PLOT: A group of missionaries make their way to bring medicine, food and religion to the locals of a war torn Burma. They find a man living in Thailand who has a boat that might be able to take them to their destination. The man is, of course, John Rambo. At first, he is reluctant, but eventually he takes them. Soon after, the group disappears and it is up to Rambo and a bunch of mercenaries for hire to bring them back.
Rambo! If you don’t know who that is you might just be too young. And if you are thinking, ‘hey, that dude started making those flicks twenty-five years ago… (insert your own age joke here)’. Well, after witnessing RAMBO… twice, I have this to say, Stallone is still one to be reckoned with. The latest batch of silver screen heroes have nothing on him. He is older, wiser and could take all the Tom Cruise’s or Matt Damon’s without breaking a sweat. He proves once again why he is a legend. And aside from taking on the character of John Rambo again, he also directed the latest adventure and has a screenwriting credit to boot. And much like he did for ROCKY BALBOA, he revitalizes the legend by adding a touch of humanity. Don’t get me wrong, you won’t see this guy picking flowers or going to a yoga class. We find our hero living alone, with the aid of a couple natives helping him fish and do other things for those in need in Thailand.
One of the most important factors of why Rambo works is simple. There is no flexing of muscles to show how tough he is, he doesn’t need to. He just is tough. And he also doesn’t need some convoluted plot that wastes too much screen time. What he needed was a group of missionaries trying to offer prayers, food and medicine to victims of some nasty Burmese killers. When this group offers Mr. Rambo money for him to take them to the war-infested Burma, he says no. It takes the strength of a young woman named Sarah (Julie Benz) who tries to reason with him. Once reluctantly convinced, he takes them up to where they want to go. They find a little trouble on the way, yet Rambo saves their asses before they even arrive to the ravaged lands they are traveling to. And after they do arrive, you know some bad mojo is gonna go down, which it does. It is then that a group of mercenaries, hired by the pastor of the church the missionaries belonged to, hitch a ride with John. Along the way, the leader of the crew named Lewis (Graham McTavish) treats Mr. Rambo with a sorry amount of lack of respect. He sees him as just a boatman, and tells him to stay at the boat while the big boys go on the rescue. Do you think Rambo will listen to that a-hole? Of course not.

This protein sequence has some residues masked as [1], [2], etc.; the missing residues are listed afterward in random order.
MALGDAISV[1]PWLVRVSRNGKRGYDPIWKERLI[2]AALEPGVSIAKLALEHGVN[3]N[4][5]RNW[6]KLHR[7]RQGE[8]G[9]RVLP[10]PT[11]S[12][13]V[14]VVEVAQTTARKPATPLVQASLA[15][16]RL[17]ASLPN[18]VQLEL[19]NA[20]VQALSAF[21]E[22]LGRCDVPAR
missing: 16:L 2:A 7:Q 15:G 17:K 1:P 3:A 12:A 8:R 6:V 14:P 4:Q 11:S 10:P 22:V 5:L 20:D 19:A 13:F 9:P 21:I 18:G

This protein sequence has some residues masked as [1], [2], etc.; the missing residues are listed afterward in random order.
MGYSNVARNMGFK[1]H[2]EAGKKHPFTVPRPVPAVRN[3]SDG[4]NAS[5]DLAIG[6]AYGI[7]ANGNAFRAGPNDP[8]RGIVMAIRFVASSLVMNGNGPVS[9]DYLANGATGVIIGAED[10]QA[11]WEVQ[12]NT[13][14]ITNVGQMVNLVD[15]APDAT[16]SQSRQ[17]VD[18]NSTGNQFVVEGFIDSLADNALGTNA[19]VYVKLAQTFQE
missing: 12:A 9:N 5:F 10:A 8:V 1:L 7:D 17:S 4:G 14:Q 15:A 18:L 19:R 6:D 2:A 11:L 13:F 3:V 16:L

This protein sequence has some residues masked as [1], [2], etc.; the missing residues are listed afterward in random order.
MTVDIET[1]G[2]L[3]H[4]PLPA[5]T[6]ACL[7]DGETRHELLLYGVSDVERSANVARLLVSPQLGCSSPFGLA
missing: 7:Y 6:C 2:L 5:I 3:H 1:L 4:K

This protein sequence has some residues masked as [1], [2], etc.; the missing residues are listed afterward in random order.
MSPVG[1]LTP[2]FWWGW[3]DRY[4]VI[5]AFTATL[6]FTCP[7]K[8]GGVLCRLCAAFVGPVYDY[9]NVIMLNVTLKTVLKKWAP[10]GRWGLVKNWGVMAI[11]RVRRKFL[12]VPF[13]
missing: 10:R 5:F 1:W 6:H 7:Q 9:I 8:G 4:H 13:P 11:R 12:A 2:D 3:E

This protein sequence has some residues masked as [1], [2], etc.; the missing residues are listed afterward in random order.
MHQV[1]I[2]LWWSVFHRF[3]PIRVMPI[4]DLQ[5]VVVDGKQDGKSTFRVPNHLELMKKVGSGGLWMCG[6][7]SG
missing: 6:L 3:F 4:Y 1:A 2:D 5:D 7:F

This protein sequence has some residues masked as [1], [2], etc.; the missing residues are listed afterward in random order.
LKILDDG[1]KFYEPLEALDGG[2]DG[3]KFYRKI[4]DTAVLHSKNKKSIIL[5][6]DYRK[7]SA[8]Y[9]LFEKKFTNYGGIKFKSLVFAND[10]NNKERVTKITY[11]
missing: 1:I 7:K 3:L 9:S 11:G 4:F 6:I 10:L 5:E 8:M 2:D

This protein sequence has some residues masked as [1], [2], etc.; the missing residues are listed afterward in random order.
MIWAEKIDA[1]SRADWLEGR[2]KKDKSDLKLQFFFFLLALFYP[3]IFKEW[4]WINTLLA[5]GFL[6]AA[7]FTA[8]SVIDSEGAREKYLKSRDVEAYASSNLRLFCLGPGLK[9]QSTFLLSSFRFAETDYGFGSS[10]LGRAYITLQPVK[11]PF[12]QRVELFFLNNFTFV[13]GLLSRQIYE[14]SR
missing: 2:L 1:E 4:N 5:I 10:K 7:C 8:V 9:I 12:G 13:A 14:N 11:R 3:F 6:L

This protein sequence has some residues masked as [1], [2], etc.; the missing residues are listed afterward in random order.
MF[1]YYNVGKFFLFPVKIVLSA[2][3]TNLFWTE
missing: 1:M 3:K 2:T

I probably spent much too much time on that last paragraph because you know exactly what this is going to be about. It’s a Rambo movie. But gone are the phony heroics and the over-the-top superman power that he seemed to possess in the previous sequels. Not that they were a bad thing, but this new and improved version is much darker and violent. I was surprised to find the levels of the atrocities created for the film. We’re talking children being thrown into a burning building. A father holding his child and being shot as the bullet tears through the both of them. Stallone set out to show the levels of violence that are happening all over the world, so when you see this icon go on the attack, you are on his side one-hundred percent. But somehow, it manages to feel more realistic (well, as realistic as a Rambo movie could be) so there is a high cringe factor for a majority of the film. This is powerful stuff.
As a director, Stallone is unflinching and let’s the audience be a part of the war zone at a very close distance. Yet he offers up a few moments of sheer beauty by exploring the beautiful Chiang Mai, Thailand locations. He keeps the pace moving with this simple story of rescue. The bloody massacres that are on display are pure and almost too realistic at times. Suffice it to say, if you are easily bothered by it, you really shouldn’t be seeing this movie. Yet still, with all the horrors and brutality, there is a beating heart underneath it all. Stallone returned to some of the more human elements found in FIRST BLOOD and he delivers.
The cast is filled with very talented actors that give depth to their roles, including Julie Benz who along with Sly give the film some of it’s most, dare I say, touching moments, without the ridiculous clichéd romance. Also very good are Graham McTavish and Matthew Marsden as “Schoolboy”, one of the mercenaries. He has a wonderful bit where he claims that the missionaries are noble for going into hostile territory with nothing but food, bibles and medicine. While this new and improved Rambo offers up some bloody and intense violence, more so than it’s predecessors, it also shows growth and maturity. Don’t worry though, if you don’t want all the schmaltzy stuff, there is plenty of ass-kicking to make you happy. And if it’s any indication, a woman sitting next to me walked out in of the movie in disgust the first time the audience cheered while our man turned baddies into swiss cheese. To me, that usually indicates a good time had by most. So yeah, go see Rambo. I recommend it highly.
My rating 9/10 -- JimmyO